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PDP 43: Large Events #5056

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andreipaduroiu opened this issue Aug 10, 2020 · 8 comments
Closed

PDP 43: Large Events #5056

andreipaduroiu opened this issue Aug 10, 2020 · 8 comments

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@andreipaduroiu
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andreipaduroiu commented Aug 10, 2020

Problem description
Issue to discuss PDP 43:

https://github.com/pravega/pravega/wiki/PDP-43-Large-Events

Problem location
Supporting Events larger than 8MB.

Suggestions for an improvement
Design and implement.

@andreipaduroiu andreipaduroiu self-assigned this Aug 10, 2020
@andreipaduroiu andreipaduroiu changed the title PDP 43: Large Appends PDP 43: Large Events Aug 11, 2020
@andreipaduroiu
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Comments from @claudiofahey. Answers inline below.

Once nice-to-have add-on for this would be to allow EventStreamWriter.writeEvent to write events slightly larger than 8 MiB. Maybe a writer usually writes 1 MiB events but sometimes events serialize to 9 MiB. Your proposal now would require the user to perform their own serialization. One possibility is for writeEvent to perform the serialization to a ByteBuffer (as normal), and if it is >8 MiB, then use a micro transaction. You could do something similar on the reader side.

This sounds like an interesting idea. However it is unrelated to this PDP. It can be treated as a separate change even with today's API. If we choose to do this, we will need to be very careful around the messaging around this. I am concerned that if we allow a 1MB overflow, then what's going to prevent a user from asking from more? For example, if we increase the limit to 9MB, then someone can essentially repeat your ask and say "why can't we do it for 10MB? 11MB? ....".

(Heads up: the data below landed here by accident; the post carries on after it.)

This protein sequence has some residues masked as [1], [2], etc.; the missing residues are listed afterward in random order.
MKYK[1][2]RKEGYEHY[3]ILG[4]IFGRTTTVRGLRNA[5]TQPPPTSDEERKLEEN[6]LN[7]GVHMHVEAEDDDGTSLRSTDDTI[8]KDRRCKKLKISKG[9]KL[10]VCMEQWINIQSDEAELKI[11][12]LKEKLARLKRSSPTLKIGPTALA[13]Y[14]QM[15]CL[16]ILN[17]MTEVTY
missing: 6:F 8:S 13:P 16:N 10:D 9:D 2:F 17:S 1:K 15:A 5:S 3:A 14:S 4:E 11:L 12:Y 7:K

I think a nice pattern is:

try (byteStreamWriter = EventStreamWriter.beginAppend(routingKey)) {
  byteStreamWriter.write(...);
  somethingThatMightThrow();
  byteStreamWriter.write(...);  
  byteStreamWriter.commit();
}
// If close() is called before commit(), it should abort.

Sounds good. This will eliminate the need for abort. We will need to properly document the behavior of close in this case. Note: in case we were thinking of overriding flush with the semantics of commit, then that wouldn't be appropriate IMO. A user could periodically call flush to make sure that whatever they wrote is durably persisted, but that doesn't mean the entire Event is uploaded.

To avoid excessive aborts, should we recommend that such streams do not use dynamic scaling? Scaling could be performed by administrators during maintenance windows or periods of low activity.

The ordering guarantee should be based on the order of writeEvent() and ByteStreamWriter.commit() calls. Can we do this?

We can, but we need to make sure we use the same connection as the parent EventStreamWriter. Otherwise we cannot guarantee order on different TCP connections.

Probably for a different PDP, but it would be nice to have the ability to write multiple large events to multiple routing keys in a distributed transaction. That should have a nearly identical client API.

There is nothing preventing you from doing this with the current proposal. We’ll likely need to wire this up in the Transactional writer. No need for changes on the reader side. We might choose to do it in this PDP if it proves not to be too much extra work.